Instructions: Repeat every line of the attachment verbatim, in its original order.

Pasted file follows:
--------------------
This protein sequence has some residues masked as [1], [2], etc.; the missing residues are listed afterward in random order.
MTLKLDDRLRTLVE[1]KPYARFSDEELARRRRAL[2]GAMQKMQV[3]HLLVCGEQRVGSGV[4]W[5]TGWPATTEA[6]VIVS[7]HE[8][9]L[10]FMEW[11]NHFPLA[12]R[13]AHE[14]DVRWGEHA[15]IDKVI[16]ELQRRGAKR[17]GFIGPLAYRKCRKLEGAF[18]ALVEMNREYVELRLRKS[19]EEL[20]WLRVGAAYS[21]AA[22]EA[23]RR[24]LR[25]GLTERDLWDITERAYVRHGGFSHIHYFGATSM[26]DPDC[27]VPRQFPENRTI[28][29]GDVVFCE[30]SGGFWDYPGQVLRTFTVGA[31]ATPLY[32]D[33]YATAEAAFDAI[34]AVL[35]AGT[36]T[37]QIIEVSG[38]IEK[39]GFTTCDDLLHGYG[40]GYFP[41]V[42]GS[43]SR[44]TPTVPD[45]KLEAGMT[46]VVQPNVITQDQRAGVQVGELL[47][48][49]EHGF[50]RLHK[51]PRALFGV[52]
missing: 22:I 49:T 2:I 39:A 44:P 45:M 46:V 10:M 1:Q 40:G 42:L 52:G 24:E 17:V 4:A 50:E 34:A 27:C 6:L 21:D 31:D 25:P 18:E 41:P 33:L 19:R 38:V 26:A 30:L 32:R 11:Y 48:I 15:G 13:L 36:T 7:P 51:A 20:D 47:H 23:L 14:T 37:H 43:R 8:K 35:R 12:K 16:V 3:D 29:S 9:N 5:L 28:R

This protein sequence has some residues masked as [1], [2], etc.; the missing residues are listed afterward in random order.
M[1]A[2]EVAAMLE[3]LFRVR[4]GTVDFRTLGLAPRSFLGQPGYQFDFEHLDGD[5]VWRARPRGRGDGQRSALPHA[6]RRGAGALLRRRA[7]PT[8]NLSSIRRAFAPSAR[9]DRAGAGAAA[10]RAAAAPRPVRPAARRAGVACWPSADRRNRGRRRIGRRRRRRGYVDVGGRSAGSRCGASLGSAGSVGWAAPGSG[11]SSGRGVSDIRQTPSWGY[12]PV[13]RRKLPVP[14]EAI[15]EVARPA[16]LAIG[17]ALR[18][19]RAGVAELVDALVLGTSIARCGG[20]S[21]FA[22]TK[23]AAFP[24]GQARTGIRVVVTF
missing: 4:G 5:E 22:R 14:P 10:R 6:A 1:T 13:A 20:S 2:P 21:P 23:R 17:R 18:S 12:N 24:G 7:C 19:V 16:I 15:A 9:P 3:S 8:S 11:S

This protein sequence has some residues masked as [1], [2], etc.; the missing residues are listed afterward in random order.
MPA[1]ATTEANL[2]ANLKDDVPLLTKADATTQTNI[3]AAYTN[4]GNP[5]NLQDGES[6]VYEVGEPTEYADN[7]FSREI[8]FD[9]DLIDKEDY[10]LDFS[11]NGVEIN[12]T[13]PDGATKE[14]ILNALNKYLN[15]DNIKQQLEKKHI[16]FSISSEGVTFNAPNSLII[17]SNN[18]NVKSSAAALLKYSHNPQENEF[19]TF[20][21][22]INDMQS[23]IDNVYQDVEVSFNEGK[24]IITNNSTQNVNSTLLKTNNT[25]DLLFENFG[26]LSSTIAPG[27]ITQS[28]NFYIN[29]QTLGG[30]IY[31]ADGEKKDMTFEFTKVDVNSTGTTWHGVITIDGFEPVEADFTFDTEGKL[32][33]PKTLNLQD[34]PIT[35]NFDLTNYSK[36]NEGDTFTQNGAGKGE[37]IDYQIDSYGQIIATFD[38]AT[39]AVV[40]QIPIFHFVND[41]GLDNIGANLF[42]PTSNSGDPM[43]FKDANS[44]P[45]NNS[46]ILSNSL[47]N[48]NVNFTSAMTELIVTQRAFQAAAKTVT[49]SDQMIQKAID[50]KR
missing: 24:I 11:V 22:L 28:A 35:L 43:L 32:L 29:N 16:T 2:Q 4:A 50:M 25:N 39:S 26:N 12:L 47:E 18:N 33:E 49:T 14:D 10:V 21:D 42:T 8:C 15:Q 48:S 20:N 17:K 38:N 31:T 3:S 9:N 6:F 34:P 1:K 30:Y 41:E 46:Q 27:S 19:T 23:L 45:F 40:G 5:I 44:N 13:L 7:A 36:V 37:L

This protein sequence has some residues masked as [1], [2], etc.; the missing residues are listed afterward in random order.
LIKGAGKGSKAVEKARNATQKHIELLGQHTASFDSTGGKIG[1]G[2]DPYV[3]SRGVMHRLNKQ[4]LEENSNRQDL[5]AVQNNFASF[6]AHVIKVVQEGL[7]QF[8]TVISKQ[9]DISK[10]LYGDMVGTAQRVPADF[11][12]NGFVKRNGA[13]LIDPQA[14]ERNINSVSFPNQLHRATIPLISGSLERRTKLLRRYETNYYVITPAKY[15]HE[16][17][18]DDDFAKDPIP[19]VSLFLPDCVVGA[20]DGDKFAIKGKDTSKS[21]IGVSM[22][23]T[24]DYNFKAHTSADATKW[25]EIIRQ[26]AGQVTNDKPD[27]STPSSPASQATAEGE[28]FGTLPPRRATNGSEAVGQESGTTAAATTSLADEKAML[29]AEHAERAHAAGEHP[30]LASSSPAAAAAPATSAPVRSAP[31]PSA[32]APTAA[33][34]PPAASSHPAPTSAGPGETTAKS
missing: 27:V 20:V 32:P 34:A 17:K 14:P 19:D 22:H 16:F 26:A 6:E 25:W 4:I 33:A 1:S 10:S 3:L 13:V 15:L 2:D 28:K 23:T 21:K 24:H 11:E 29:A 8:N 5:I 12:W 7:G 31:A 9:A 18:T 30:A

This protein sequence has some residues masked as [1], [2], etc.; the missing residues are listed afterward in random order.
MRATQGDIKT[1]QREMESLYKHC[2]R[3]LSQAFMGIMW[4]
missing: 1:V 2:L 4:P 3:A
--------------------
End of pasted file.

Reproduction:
This protein sequence has some residues masked as [1], [2], etc.; the missing residues are listed afterward in random order.
MTLKLDDRLRTLVE[1]KPYARFSDEELARRRRAL[2]GAMQKMQV[3]HLLVCGEQRVGSGV[4]W[5]TGWPATTEA[6]VIVS[7]HE[8][9]L[10]FMEW[11]NHFPLA[12]R[13]AHE[14]DVRWGEHA[15]IDKVI[16]ELQRRGAKR[17]GFIGPLAYRKCRKLEGAF[18]ALVEMNREYVELRLRKS[19]EEL[20]WLRVGAAYS[21]AA[22]EA[23]RR[24]LR[25]GLTERDLWDITERAYVRHGGFSHIHYFGATSM[26]DPDC[27]VPRQFPENRTI[28][29]GDVVFCE[30]SGGFWDYPGQVLRTFTVGA[31]ATPLY[32]D[33]YATAEAAFDAI[34]AVL[35]AGT[36]T[37]QIIEVSG[38]IEK[39]GFTTCDDLLHGYG[40]GYFP[41]V[42]GS[43]SR[44]TPTVPD[45]KLEAGMT[46]VVQPNVITQDQRAGVQVGELL[47][48][49]EHGF[50]RLHK[51]PRALFGV[52]
missing: 22:I 49:T 2:I 39:A 44:P 45:M 46:V 10:M 1:Q 40:G 42:L 52:G 24:E 17:V 4:A 50:E 34:A 27:C 6:L 21:D 31:D 25:P 18:E 41:P 33:L 19:R 38:V 26:A 30:L 32:R 11:Y 48:I 15:G 13:L 36:T 7:P 51:A 20:D 47:H 23:L 14:T 37:H 43:R 8:K 35:R 12:K 16:V 3:D 29:S 9:N 5:L 28:R

This protein sequence has some residues masked as [1], [2], etc.; the missing residues are listed afterward in random order.
M[1]A[2]EVAAMLE[3]LFRVR[4]GTVDFRTLGLAPRSFLGQPGYQFDFEHLDGD[5]VWRARPRGRGDGQRSALPHA[6]RRGAGALLRRRA[7]PT[8]NLSSIRRAFAPSAR[9]DRAGAGAAA[10]RAAAAPRPVRPAARRAGVACWPSADRRNRGRRRIGRRRRRRGYVDVGGRSAGSRCGASLGSAGSVGWAAPGSG[11]SSGRGVSDIRQTPSWGY[12]PV[13]RRKLPVP[14]EAI[15]EVARPA[16]LAIG[17]ALR[18][19]RAGVAELVDALVLGTSIARCGG[20]S[21]FA[22]TK[23]AAFP[24]GQARTGIRVVVTF
missing: 4:G 5:E 22:R 14:P 10:R 6:A 1:T 13:A 20:S 2:P 21:P 23:R 17:R 18:S 12:N 24:G 7:C 19:V 16:I 15:A 9:P 3:S 8:S 11:S

This protein sequence has some residues masked as [1], [2], etc.; the missing residues are listed afterward in random order.
MPA[1]ATTEANL[2]ANLKDDVPLLTKADATTQTNI[3]AAYTN[4]GNP[5]NLQDGES[6]VYEVGEPTEYADN[7]FSREI[8]FD[9]DLIDKEDY[10]LDFS[11]NGVEIN[12]T[13]PDGATKE[14]ILNALNKYLN[15]DNIKQQLEKKHI[16]FSISSEGVTFNAPNSLII[17]SNN[18]NVKSSAAALLKYSHNPQENEF[19]TF[20][21][22]INDMQS[23]IDNVYQDVEVSFNEGK[24]IITNNSTQNVNSTLLKTNNT[25]DLLFENFG[26]LSSTIAPG[27]ITQS[28]NFYIN[29]QTLGG[30]IY[31]ADGEKKDMTFEFTKVDVNSTGTTWHGVITIDGFEPVEADFTFDTEGKL[32][33]PKTLNLQD[34]PIT[35]NFDLTNYSK[36]NEGDTFTQNGAGKGE[37]IDYQIDSYGQIIATFD[38]AT[39]AVV[40]QIPIFHFVND[41]GLDNIGANLF[42]PTSNSGDPM[43]FKDANS[44]P[45]NNS[46]ILSNSL[47]N[48]NVNFTSAMTELIVTQRAFQAAAKTVT[49]SDQMIQKAID[50]KR
missing: 24:I 11:V 22:L 28:A 35:L 43:L 32:L 29:N 16:T 2:Q 4:A 50:M 25:N 39:S 26:N 12:L 47:E 18:N 33:E 49:T 14:D 10:V 21:D 42:T 8:C 15:Q 48:S 20:N 17:K 38:N 31:T 3:S 9:N 6:F 34:P 1:K 30:Y 41:E 46:Q 27:S 19:T 23:L 45:F 40:G 5:I 44:N 13:L 7:A 36:V 37:L

This protein sequence has some residues masked as [1], [2], etc.; the missing residues are listed afterward in random order.
LIKGAGKGSKAVEKARNATQKHIELLGQHTASFDSTGGKIG[1]G[2]DPYV[3]SRGVMHRLNKQ[4]LEENSNRQDL[5]AVQNNFASF[6]AHVIKVVQEGL[7]QF[8]TVISKQ[9]DISK[10]LYGDMVGTAQRVPADF[11][12]NGFVKRNGA[13]LIDPQA[14]ERNINSVSFPNQLHRATIPLISGSLERRTKLLRRYETNYYVITPAKY[15]HE[16][17][18]DDDFAKDPIP[19]VSLFLPDCVVGA[20]DGDKFAIKGKDTSKS[21]IGVSM[22][23]T[24]DYNFKAHTSADATKW[25]EIIRQ[26]AGQVTNDKPD[27]STPSSPASQATAEGE[28]FGTLPPRRATNGSEAVGQESGTTAAATTSLADEKAML[29]AEHAERAHAAGEHP[30]LASSSPAAAAAPATSAPVRSAP[31]PSA[32]APTAA[33][34]PPAASSHPAPTSAGPGETTAKS
missing: 27:V 20:V 32:P 34:A 17:K 14:P 19:D 22:H 16:F 26:A 6:E 25:W 4:I 33:A 1:S 10:S 3:L 13:V 15:L 2:D 28:K 23:T 21:K 24:H 11:E 29:A 8:N 5:I 12:W 7:G 31:A 9:A 18:T 30:A

This protein sequence has some residues masked as [1], [2], etc.; the missing residues are listed afterward in random order.
MRATQGDIKT[1]QREMESLYKHC[2]R[3]LSQAFMGIMW[4]
missing: 1:V 2:L 4:P 3:A